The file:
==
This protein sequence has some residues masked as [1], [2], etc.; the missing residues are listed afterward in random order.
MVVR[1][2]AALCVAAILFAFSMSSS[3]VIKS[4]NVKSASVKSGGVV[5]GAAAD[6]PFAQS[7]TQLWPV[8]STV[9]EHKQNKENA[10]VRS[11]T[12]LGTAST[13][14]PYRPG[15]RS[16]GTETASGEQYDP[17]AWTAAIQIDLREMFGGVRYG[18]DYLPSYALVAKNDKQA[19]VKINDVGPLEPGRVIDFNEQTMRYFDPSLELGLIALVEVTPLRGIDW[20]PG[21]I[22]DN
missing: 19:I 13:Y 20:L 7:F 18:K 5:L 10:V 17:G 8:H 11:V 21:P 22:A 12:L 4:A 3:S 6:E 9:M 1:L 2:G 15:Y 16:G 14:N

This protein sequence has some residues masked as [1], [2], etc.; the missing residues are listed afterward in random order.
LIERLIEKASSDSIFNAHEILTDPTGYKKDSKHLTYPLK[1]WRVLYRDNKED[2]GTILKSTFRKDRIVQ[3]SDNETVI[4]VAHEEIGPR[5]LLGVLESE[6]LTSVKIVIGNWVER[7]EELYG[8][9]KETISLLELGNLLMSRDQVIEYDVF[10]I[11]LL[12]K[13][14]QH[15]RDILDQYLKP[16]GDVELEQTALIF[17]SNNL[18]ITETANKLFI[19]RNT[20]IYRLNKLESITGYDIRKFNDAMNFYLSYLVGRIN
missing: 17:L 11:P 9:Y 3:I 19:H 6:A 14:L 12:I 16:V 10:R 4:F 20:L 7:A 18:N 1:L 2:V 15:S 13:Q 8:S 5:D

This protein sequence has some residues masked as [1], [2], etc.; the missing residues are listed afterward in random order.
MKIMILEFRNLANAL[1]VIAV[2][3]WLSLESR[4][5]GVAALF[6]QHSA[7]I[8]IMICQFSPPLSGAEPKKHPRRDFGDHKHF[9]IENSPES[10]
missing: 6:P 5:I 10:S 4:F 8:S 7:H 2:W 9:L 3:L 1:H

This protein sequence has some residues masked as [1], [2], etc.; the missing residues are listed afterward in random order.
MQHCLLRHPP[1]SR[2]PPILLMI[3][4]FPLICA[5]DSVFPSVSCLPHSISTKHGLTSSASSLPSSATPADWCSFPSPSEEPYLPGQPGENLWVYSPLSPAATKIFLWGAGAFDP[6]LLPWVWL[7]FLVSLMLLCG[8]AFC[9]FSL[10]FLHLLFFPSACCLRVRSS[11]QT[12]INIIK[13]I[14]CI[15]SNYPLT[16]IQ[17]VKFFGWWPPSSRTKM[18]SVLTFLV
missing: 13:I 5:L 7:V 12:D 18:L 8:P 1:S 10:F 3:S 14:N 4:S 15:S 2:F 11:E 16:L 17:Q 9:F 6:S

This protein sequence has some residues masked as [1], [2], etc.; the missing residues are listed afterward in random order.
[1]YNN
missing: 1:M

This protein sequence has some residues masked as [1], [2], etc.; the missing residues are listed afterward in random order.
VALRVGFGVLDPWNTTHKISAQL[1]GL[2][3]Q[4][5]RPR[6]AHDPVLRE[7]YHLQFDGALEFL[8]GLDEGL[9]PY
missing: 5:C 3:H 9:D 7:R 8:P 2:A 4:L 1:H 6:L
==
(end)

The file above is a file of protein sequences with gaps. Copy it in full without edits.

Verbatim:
This protein sequence has some residues masked as [1], [2], etc.; the missing residues are listed afterward in random order.
MVVR[1][2]AALCVAAILFAFSMSSS[3]VIKS[4]NVKSASVKSGGVV[5]GAAAD[6]PFAQS[7]TQLWPV[8]STV[9]EHKQNKENA[10]VRS[11]T[12]LGTAST[13][14]PYRPG[15]RS[16]GTETASGEQYDP[17]AWTAAIQIDLREMFGGVRYG[18]DYLPSYALVAKNDKQA[19]VKINDVGPLEPGRVIDFNEQTMRYFDPSLELGLIALVEVTPLRGIDW[20]PG[21]I[22]DN
missing: 19:I 13:Y 20:L 7:F 18:K 5:L 10:V 17:G 8:H 11:V 21:P 22:A 12:L 4:A 3:S 6:E 9:M 1:L 2:G 15:Y 16:G 14:N

This protein sequence has some residues masked as [1], [2], etc.; the missing residues are listed afterward in random order.
LIERLIEKASSDSIFNAHEILTDPTGYKKDSKHLTYPLK[1]WRVLYRDNKED[2]GTILKSTFRKDRIVQ[3]SDNETVI[4]VAHEEIGPR[5]LLGVLESE[6]LTSVKIVIGNWVER[7]EELYG[8][9]KETISLLELGNLLMSRDQVIEYDVF[10]I[11]LL[12]K[13][14]QH[15]RDILDQYLKP[16]GDVELEQTALIF[17]SNNL[18]ITETANKLFI[19]RNT[20]IYRLNKLESITGYDIRKFNDAMNFYLSYLVGRIN
missing: 17:L 11:P 9:Y 3:I 19:H 6:A 14:L 12:I 16:V 10:R 4:F 20:L 7:A 18:N 1:L 2:V 15:S 13:Q 8:S 5:D

This protein sequence has some residues masked as [1], [2], etc.; the missing residues are listed afterward in random order.
MKIMILEFRNLANAL[1]VIAV[2][3]WLSLESR[4][5]GVAALF[6]QHSA[7]I[8]IMICQFSPPLSGAEPKKHPRRDFGDHKHF[9]IENSPES[10]
missing: 6:P 5:I 10:S 4:F 8:S 7:H 2:W 9:L 3:L 1:H

This protein sequence has some residues masked as [1], [2], etc.; the missing residues are listed afterward in random order.
MQHCLLRHPP[1]SR[2]PPILLMI[3][4]FPLICA[5]DSVFPSVSCLPHSISTKHGLTSSASSLPSSATPADWCSFPSPSEEPYLPGQPGENLWVYSPLSPAATKIFLWGAGAFDP[6]LLPWVWL[7]FLVSLMLLCG[8]AFC[9]FSL[10]FLHLLFFPSACCLRVRSS[11]QT[12]INIIK[13]I[14]CI[15]SNYPLT[16]IQ[17]VKFFGWWPPSSRTKM[18]SVLTFLV
missing: 13:I 5:L 7:V 12:D 18:L 8:P 1:S 10:F 3:S 14:N 4:S 15:S 2:F 11:E 16:L 17:Q 9:F 6:S

This protein sequence has some residues masked as [1], [2], etc.; the missing residues are listed afterward in random order.
[1]YNN
missing: 1:M

This protein sequence has some residues masked as [1], [2], etc.; the missing residues are listed afterward in random order.
VALRVGFGVLDPWNTTHKISAQL[1]GL[2][3]Q[4][5]RPR[6]AHDPVLRE[7]YHLQFDGALEFL[8]GLDEGL[9]PY
missing: 5:C 3:H 9:D 7:R 8:P 2:A 4:L 1:H 6:L